Assessing the impacts of conservation agriculture on farmer livelihoods in three selected communities in central Mozambique

Nkala, Peter (2011) Assessing the impacts of conservation agriculture on farmer livelihoods in three selected communities in central Mozambique. UNSPECIFIED thesis, UNSPECIFIED.

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Official URL: http://ir.nust.ac.zw/xmlui/handle/123456789/177

Abstract

Doctoral Thesis,Agriculture is the major source of livelihood for more than 80% of the people in Mozambique. Many years of cropping using slash-and-burn practices has resulted in negative environmental impacts which result in low crop productivity, food insecurity, hunger and malnutrition. During the last 20 years there have been a number of initiatives by rural development and research organizations working in partnership with the government to introduce environmentally friendly, more efficient and sustainable technologies, so as to restore soil fertility, improve moisture conservation and ensure increased crop productivity. Among these technologies, conservation agriculture has been promoted since 2007 by the International Centre for Tropical Agriculture (CIAT), the International Maize and Wheat Improvement Centre (CIMMYT) in collaboration with the Ministry of Agriculture (MINAG) in central Mozambique. Conservation Agriculture builds on three principles: minimal soil disturbance, permanent soil cover and crop rotation. This study assesses the alleged livelihoods benefits of conservation agriculture for smallholder farmers. These benefits include improving productivity, household income, food security and subsequently alleviating poverty. First, the benefits of conservation agriculture in southern Africa as reported in the literature were reviewed. Then empirical data was collected in the communities of Nhanguo, Pumbuto and Ruaca in central provinces of Manica and Sofala in Mozambique. The data was used to assess the differences between 75 households who had adopted (some) conservation agriculture techniques and 90 households who had not adopted any conservation agriculture techniques. Furthermore, how smallholder farmers are redesigning conservation agriculture was examined. Finally, the energy and labor efficiency of conservation agriculture was assessed. The results show that vulnerable livelihoods, lack of access to agricultural assets, lack of institutions supporting smallholder farmers are among the factors explaining the slow adoption of conservation agriculture in central Mozambique. Under these conditions conservation agriculture has only a weak impact on livelihood outcomes, mostly through a slight improvement in crop productivity. Farmers are actively engaged in redesigning all the three principles of permanent soil cover, minimum tillage and crop rotation, thus indicating that promoting conservation agriculture as a package may not be suitable for all categories of smallholder farmers. Finally, comparing energy use within conservation agriculture and conventional agriculture shows some efficiency gains. The study concludes that conservation agriculture is a complex technology whose short- and long-term benefits are not fully apparent. If smallholder farmers are to adopt the technology, a participatory approach to adapting the technology to their need might be more promising than the current transfer-oftechnology approach.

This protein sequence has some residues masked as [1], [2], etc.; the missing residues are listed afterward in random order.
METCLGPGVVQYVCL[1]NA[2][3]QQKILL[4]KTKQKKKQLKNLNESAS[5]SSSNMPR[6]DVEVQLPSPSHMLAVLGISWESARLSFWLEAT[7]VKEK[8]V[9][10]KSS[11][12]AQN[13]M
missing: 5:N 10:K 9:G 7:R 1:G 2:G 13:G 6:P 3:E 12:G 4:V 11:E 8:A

Item Type: Thesis (UNSPECIFIED)
Uncontrolled Keywords: Conservation Agriculture,Livelihoods,Smallholder,Mozambique
Divisions: Universities > State Universities > National University of Science and Technology
Depositing User: Mr. Edmore Sibanda
Date Deposited: 26 Nov 2015 15:44
Last Modified: 26 Nov 2015 15:44
URI: http://researchdatabase.ac.zw/id/eprint/679

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